New book places Biblical stories in contemporary Czechia
Christians around the world are celebrating Christmas, the birth of Jesus Christ in Bethlehem. But what would it look like if Jesus was born today, in the 21st century, in the Czech town of Beroun? This paraphrase of the birth of Jesus and other Biblical stories retold and reimagined can be found in a newly published book called Parabible. Its author is Alexandr Flek, a publisher, theologian and the chief translator of the modern Czech Bible version, Bible 21.
“As a translator I am always striving to communicate the message of the original text and of course in a traditional translation you are bound to the wording of the original and you have to be faithful to the original language.
“Often I have thought how nice it would be to be able to say it as we say it today and maybe to use some other metaphors that are meaningful to us today. You cannot do that as a translator - hence the paraphrase.”
Did you feel that people couldn’t really understand the original text or that they couldn’t perhaps relate to it?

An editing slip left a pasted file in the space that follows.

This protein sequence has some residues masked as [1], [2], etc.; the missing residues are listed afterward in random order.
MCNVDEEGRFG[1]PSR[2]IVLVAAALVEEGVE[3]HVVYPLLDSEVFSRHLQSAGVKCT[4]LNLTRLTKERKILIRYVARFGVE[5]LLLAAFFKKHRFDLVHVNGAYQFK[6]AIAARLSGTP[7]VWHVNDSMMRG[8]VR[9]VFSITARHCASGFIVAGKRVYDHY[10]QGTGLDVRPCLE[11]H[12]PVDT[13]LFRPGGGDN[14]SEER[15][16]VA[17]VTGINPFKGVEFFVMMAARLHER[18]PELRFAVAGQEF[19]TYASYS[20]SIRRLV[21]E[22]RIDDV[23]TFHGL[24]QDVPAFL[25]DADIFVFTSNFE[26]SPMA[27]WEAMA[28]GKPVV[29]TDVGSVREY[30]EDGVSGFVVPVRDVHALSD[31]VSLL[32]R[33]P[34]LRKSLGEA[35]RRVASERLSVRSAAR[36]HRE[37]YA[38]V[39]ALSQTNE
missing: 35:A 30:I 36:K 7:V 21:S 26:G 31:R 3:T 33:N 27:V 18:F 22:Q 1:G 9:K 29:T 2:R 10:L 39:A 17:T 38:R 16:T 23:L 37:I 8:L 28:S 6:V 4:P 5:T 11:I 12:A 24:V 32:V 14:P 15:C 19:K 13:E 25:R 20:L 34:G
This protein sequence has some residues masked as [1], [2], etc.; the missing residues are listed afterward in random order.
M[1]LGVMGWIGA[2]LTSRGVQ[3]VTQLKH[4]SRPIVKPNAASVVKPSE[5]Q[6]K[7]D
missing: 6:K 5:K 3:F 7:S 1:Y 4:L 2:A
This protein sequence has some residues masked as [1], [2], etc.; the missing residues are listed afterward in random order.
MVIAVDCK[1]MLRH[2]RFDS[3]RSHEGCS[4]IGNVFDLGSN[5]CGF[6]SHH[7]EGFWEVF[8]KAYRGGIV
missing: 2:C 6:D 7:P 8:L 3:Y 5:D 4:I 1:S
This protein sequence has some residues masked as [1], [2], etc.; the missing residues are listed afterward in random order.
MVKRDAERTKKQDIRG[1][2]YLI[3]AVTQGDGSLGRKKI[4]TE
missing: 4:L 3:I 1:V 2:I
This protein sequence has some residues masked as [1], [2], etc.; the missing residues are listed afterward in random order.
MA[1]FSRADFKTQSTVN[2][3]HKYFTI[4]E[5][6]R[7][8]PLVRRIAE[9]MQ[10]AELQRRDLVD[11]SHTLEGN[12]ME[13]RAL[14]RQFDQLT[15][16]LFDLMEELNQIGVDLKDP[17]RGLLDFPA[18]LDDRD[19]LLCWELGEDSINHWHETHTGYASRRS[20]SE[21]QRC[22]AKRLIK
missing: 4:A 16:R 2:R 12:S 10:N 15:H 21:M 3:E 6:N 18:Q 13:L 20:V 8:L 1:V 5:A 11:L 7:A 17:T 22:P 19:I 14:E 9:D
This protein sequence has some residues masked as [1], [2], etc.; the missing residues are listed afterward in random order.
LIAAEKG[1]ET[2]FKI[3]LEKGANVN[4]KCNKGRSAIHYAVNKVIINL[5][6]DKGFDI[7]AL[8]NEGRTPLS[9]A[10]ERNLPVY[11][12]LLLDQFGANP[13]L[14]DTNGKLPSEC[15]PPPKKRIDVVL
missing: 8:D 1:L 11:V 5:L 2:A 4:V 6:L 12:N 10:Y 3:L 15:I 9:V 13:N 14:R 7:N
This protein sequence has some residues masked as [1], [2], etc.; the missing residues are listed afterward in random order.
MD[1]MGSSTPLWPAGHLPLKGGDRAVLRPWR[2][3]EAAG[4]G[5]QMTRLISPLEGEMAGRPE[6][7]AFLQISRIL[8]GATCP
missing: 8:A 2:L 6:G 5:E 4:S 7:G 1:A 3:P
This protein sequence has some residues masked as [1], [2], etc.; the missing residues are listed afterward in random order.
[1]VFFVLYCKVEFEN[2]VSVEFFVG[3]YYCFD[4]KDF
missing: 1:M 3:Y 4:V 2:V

“Not necessarily, working on the Parabible I have been thinking about two groups of people. One group are those that do not read the Bible, ever. Many people, in my experience most people in the Czech Republic, have never read the Bible.
“So for them, the Parabible might mean a gateway through which they might get some kind of access to the Biblical story or the message of the Gospels and they might end up opening the real Bible, not just the Parabible.
“And then there is another group, which is actually a huge target group of the Parabible, and that’s people who have been raised on the Bible. They know it very well, maybe even too well, so the wording of those parables and stories is so familiar to them that they no longer feel the power or are impacted by those texts.”
“Yes, definitely. The Parabible covers the story of Jesus Christ, it’s not the whole Bible. I skipped over some stories that are too notoriously well-known. For example the Prodigal Son and the Good Samaritan are missing.
“I wanted to give space to the readers to create their own versions. That’s actually the whole point of the Parabible. It’s not just to put another book on the book market but to share a way of appropriating the Bible text for ourselves in a way that make those ancient texts relevant for us today.”
“The other type of texts were those that I didn’t dare to paraphrase. An example of that would be the Transfiguration. I just felt this was such a transcendent and mysterious situation that I found no parallel to that in our modern experience. So I didn’t dare touch it. So there are definitely texts in the Bible that I do not understand well enough to paraphrase.”